We’ve posted several times in the past on exhibits and events where stem cells feature not just as a subject of scientific study, but as works of art. In this we are not alone — in addition to our own Cells I See art contest, shows at the Ontario Science Centre and the critically-acclaimed Perceptions of Promise exhibition, many other examples of stem cells as art exist across the globe, such as the Smile of a Stem Cell that toured Europe, CIRM’s 2008 stem cell image contest, and last fall’s Art of Stem Cells exhibit at Harvard.
So another show should not be a surprise at all, particularly when the artist, Radha Chaddah, has spent considerable time in recent years perfecting her cell culturing and photography techniques in order to produce images of extraordinary depth. Awakening, showing until February 16 at Image Works Gallery in Toronto, is her first solo show, following her participation in several group-led events including Toronto’s Nuit Blanche.
While the space is relatively small, the images are anything but. At sizes up to 4 ft, they command attention with stunning contours and rich colours. As Chaddah explained to me, the images (such as the one pictured here), were created as composites — the cells were photographed in “slices” or layers, with the final image a merger of several layers. This is what gives them such intensity.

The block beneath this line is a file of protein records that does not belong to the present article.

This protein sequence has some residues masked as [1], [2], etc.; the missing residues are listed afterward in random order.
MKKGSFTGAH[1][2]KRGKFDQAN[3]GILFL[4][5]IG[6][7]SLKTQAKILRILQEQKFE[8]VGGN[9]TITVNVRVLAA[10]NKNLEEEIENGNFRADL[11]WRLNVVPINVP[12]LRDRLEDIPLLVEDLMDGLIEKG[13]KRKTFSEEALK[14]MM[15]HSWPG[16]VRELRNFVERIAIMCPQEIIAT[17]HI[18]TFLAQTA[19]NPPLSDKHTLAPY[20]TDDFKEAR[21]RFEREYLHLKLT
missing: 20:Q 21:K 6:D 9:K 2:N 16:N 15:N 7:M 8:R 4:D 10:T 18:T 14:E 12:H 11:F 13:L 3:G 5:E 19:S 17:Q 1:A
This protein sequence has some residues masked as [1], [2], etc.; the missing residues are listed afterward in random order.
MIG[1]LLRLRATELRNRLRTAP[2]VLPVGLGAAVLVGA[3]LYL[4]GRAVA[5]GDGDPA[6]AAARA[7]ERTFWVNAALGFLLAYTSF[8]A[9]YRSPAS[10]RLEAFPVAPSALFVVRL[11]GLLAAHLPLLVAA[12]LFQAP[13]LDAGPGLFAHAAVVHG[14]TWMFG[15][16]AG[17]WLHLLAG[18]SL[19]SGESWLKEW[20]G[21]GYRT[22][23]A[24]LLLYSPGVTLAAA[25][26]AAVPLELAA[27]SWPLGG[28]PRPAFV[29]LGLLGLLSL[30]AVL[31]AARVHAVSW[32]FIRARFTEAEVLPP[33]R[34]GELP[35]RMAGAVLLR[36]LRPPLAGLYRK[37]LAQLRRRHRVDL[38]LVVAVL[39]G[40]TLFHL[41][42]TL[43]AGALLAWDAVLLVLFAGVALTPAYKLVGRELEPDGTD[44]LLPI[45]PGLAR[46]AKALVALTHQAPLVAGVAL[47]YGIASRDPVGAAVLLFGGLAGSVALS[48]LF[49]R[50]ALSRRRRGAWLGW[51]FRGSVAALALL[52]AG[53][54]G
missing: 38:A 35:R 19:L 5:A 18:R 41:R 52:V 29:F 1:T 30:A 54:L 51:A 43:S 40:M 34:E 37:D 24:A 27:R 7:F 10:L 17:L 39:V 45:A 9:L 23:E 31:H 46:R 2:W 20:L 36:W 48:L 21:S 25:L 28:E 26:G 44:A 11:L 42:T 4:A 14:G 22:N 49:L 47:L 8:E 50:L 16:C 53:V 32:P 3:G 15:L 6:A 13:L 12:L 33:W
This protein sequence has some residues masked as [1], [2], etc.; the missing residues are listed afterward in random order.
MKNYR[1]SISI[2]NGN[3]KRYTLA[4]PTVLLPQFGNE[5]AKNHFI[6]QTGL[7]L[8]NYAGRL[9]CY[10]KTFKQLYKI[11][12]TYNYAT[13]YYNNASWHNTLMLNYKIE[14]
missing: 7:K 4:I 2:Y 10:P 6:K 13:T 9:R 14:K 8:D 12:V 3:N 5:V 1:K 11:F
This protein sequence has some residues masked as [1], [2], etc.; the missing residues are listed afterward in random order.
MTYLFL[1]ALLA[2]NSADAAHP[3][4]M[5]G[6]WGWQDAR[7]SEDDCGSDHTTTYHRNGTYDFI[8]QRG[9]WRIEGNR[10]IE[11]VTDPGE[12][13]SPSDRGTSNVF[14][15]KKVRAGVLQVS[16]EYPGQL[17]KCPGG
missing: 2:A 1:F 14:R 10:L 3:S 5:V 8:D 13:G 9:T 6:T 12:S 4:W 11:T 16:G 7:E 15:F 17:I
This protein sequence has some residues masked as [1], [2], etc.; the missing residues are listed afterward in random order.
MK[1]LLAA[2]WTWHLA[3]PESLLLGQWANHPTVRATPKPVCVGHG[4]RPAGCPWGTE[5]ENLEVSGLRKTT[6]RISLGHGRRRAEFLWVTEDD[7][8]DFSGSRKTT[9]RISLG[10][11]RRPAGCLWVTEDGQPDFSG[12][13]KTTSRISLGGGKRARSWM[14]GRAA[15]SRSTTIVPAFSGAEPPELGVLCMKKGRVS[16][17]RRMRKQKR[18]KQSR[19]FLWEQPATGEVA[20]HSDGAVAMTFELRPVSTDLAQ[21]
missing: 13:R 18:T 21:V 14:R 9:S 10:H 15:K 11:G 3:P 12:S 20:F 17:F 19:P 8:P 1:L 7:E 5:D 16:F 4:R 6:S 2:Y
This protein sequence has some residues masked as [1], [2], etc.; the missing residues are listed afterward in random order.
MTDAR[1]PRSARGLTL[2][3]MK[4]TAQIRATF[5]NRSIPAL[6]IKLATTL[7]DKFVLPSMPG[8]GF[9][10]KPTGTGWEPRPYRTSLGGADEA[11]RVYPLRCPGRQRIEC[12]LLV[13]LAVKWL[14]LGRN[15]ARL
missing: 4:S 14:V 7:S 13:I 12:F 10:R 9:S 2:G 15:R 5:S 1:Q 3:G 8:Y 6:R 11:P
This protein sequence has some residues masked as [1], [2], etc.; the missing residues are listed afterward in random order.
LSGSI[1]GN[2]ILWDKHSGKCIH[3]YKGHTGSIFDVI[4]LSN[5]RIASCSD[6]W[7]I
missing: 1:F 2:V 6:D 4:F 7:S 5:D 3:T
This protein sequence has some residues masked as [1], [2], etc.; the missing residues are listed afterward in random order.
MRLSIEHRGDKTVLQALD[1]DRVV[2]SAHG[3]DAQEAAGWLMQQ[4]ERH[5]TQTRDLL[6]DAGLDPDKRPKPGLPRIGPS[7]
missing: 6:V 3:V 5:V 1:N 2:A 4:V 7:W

I have to admit a bias here. Not only am I partial to any explorations of the intersection of science and art (and communications), I’ve also been a fan of Chaddah’s work since I first encountered it in 2008. In the intervening years I have reaped the benefits of her scientific and artistic abilities in a myriad of ways. Of course I am supportive of her show.
But this should not detract from its impact. Even my kids (8 and 10 and just wanting to get to their grandparents’ house already for a holiday celebration) were drawn in, looking at each image to find their favourite, watching the exhibit’s video to see how the cells were created in the lab, asking questions at the show and after we got back in the car.
Questions are what it is all about. Awakening doesn’t set out to provide the answers, rather to bridge the gulf between lab science and the mainstream, and to share an incredible world of discovery.
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